A focus on senior fitness

Rosemarie Hinderer, Erin Cass and Cathy Peirolo chat following Cass’s introduction of the SAIL program at February’s Philomathic Club meeting. (Empire Press photo/Karen Larsen)

 

By Karen Larsen
Empire Press Correspondent

Alice Ruud, Ann Whitehall and Shirley Smith have refreshments following the Philomathic Club meeting Feb. 20 at United Lutheran Church. (Empire Press photo/Karen Larsen)

Erin Cass, executive director of the Wellness Place in Wenatchee, would love to build flexibility, strength and increased fall-resilience into Waterville’s senior citizen population. Cancer support is probably the best known mission of the Wellness Place, but healthy aging is a second prong of the nonprofit’s mission. As part of this mission, they organize a number of fall-prevention programs in North Central Washington, including a program with the acronym SAIL (Stay Active and Independent for Life).

Judging from the number of Waterville residents who showed up Feb. 20 for an informational meeting hosted by the Philomathic Club at United Lutheran Church, a solid group of residents are on the same wavelength as Cass.

Cass told the group that the program is structured to run one-hour sessions between two and three days per week, and would be led by volunteers who are trained in the fundamentals of the program, in CPR and in exercise safety. Cass assured the group that volunteers do not need to be in excellent shape, but just need to be willing to learn and able to lead classes.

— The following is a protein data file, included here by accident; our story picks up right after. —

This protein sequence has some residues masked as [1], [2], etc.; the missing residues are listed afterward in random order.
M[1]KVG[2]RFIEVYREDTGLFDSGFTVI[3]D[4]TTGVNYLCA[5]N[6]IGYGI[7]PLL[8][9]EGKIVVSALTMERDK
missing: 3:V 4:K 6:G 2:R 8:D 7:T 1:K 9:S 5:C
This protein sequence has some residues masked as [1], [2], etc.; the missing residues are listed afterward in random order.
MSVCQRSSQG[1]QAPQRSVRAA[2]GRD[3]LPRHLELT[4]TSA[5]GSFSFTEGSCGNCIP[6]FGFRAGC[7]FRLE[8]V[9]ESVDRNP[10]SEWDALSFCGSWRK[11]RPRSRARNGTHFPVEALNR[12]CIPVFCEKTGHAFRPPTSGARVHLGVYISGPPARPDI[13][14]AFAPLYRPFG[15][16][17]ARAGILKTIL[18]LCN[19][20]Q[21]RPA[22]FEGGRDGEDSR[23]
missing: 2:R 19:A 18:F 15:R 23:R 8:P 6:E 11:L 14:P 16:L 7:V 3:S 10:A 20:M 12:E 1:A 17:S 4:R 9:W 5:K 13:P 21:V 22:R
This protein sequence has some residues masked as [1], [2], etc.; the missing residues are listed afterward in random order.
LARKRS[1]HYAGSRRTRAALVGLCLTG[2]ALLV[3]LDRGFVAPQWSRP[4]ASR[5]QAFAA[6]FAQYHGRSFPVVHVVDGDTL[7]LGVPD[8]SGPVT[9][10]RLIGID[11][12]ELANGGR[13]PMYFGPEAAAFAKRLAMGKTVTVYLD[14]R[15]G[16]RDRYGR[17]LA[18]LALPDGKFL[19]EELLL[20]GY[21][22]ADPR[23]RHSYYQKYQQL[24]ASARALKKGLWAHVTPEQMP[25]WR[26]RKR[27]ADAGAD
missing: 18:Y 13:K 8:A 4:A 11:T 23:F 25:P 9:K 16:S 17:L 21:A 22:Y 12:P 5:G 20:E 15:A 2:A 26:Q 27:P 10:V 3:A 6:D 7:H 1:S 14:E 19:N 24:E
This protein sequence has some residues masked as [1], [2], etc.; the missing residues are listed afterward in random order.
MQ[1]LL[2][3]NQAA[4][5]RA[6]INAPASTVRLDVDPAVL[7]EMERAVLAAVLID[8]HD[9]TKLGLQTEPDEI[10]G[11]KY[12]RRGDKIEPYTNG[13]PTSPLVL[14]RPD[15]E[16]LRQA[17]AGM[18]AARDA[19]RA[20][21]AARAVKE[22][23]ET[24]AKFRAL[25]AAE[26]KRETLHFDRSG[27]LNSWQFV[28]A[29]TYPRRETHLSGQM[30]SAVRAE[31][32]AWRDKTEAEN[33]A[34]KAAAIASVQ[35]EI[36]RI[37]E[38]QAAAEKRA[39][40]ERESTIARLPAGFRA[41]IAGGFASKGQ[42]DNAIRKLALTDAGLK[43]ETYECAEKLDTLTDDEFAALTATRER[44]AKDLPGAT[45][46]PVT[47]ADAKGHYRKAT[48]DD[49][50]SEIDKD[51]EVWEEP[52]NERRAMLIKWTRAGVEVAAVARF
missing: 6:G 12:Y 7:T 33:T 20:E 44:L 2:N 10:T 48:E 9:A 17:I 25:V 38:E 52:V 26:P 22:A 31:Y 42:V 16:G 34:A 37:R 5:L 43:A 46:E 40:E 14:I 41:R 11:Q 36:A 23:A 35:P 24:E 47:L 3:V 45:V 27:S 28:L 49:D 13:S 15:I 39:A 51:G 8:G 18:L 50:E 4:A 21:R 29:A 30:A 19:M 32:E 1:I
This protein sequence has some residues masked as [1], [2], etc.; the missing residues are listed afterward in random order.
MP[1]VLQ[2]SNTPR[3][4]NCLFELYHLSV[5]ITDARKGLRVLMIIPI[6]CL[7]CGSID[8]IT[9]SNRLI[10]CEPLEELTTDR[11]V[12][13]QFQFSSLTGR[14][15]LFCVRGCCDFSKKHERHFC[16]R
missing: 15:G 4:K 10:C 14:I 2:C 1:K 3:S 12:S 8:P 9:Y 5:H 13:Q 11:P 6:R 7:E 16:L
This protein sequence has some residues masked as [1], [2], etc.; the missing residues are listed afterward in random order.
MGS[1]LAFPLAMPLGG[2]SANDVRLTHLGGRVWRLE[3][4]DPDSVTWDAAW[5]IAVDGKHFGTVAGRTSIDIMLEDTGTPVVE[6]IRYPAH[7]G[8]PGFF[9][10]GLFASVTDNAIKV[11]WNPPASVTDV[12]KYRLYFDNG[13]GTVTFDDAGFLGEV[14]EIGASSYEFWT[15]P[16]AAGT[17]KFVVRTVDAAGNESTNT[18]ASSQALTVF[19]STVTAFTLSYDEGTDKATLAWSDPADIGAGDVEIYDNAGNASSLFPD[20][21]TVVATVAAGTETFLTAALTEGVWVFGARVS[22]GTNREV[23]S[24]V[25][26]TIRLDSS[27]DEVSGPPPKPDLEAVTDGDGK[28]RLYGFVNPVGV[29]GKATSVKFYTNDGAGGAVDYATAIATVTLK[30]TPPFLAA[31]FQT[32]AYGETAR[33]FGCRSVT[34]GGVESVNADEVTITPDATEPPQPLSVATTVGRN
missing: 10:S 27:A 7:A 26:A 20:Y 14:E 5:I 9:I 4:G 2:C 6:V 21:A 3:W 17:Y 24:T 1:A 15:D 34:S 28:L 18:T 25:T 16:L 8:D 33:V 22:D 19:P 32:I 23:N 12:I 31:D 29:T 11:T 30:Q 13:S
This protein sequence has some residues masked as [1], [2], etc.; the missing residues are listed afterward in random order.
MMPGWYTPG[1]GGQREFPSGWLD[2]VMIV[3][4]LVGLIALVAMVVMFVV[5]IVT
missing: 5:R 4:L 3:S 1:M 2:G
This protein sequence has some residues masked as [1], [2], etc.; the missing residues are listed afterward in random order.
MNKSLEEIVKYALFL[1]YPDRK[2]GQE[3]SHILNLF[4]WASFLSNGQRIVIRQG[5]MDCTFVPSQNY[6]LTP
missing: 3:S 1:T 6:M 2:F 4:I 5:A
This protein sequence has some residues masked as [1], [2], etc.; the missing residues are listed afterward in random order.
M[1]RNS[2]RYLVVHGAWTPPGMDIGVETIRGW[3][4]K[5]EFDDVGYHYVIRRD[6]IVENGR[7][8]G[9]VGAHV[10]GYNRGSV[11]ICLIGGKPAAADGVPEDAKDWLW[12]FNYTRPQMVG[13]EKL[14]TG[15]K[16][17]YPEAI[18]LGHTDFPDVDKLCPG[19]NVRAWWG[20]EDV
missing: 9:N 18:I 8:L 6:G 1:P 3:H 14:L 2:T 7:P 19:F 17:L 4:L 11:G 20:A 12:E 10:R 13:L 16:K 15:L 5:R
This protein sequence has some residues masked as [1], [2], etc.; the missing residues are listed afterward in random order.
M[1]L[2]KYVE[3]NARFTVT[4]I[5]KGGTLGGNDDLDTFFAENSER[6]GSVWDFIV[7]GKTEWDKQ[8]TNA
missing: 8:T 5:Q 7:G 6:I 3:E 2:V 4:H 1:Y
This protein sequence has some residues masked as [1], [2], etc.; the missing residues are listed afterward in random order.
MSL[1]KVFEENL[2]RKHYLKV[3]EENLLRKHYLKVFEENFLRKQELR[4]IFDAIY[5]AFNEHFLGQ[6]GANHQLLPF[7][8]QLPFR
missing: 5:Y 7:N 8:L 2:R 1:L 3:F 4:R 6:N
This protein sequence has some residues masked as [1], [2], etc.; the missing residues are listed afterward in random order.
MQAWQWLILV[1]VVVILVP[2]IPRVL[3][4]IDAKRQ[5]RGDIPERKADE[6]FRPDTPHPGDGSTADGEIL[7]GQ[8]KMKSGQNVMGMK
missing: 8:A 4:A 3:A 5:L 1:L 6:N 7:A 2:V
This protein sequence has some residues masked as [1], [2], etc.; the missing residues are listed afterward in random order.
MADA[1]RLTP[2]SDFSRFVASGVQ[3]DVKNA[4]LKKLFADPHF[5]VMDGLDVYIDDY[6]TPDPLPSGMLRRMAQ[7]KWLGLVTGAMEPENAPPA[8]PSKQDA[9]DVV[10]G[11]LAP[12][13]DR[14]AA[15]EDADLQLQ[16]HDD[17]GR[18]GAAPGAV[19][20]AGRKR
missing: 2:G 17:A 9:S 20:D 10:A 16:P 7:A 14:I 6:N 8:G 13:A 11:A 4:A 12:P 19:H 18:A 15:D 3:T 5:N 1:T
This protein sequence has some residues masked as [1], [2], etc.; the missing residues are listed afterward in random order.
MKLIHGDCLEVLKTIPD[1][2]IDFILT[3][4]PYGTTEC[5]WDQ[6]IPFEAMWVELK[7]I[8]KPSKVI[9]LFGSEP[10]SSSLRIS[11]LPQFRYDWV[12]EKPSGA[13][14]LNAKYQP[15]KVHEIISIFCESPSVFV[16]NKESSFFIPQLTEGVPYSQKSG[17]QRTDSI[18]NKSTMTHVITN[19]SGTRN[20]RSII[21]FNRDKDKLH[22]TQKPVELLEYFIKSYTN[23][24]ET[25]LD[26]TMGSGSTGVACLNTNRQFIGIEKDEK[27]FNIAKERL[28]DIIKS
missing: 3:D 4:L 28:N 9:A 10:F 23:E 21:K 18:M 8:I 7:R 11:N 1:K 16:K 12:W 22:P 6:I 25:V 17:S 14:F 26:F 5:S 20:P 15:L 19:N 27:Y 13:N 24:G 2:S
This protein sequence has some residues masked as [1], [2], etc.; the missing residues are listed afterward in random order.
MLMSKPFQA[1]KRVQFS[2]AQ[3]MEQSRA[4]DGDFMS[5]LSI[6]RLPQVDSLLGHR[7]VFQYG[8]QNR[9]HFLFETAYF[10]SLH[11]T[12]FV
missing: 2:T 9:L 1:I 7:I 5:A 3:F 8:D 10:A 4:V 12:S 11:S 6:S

Each SAIL session consists of a 5-8 minute warm-up and an 18-20 minute aerobic session. It finishes with work on static and dynamic balance, strength training and flexibility training. All these aspects have been shown in research studies to work together to prevent falls. Exercises are adaptable to the current physical condition of the participant and to those who face physical disabilities.

The Wellness Place provides all of the equipment necessary for the classes as well as the training materials needed for the volunteer instructors. Classes are free for participants, and though designed for those aged 65 and older, they are open to adults of all ages who feel they could benefit from the program.

The group response toward the idea of having the class in Waterville was very positive. Several of those who attended commented that they would be much more likely to participate in the class if they didn’t have to travel out of town to do so. In the next few months, the group is going to work on gathering two to four volunteers that could work together to teach three classes per week. The next training for instructors will be held April 10, so it is hoped that those interested in being the first teachers for the Waterville class can be present at this training.

The group also agreed to work on finding a good location for the class.

Several people expressed interest in going through the training, but more volunteers are still welcome. For more information on volunteering to be an instructor, contact Cass at 888-9933.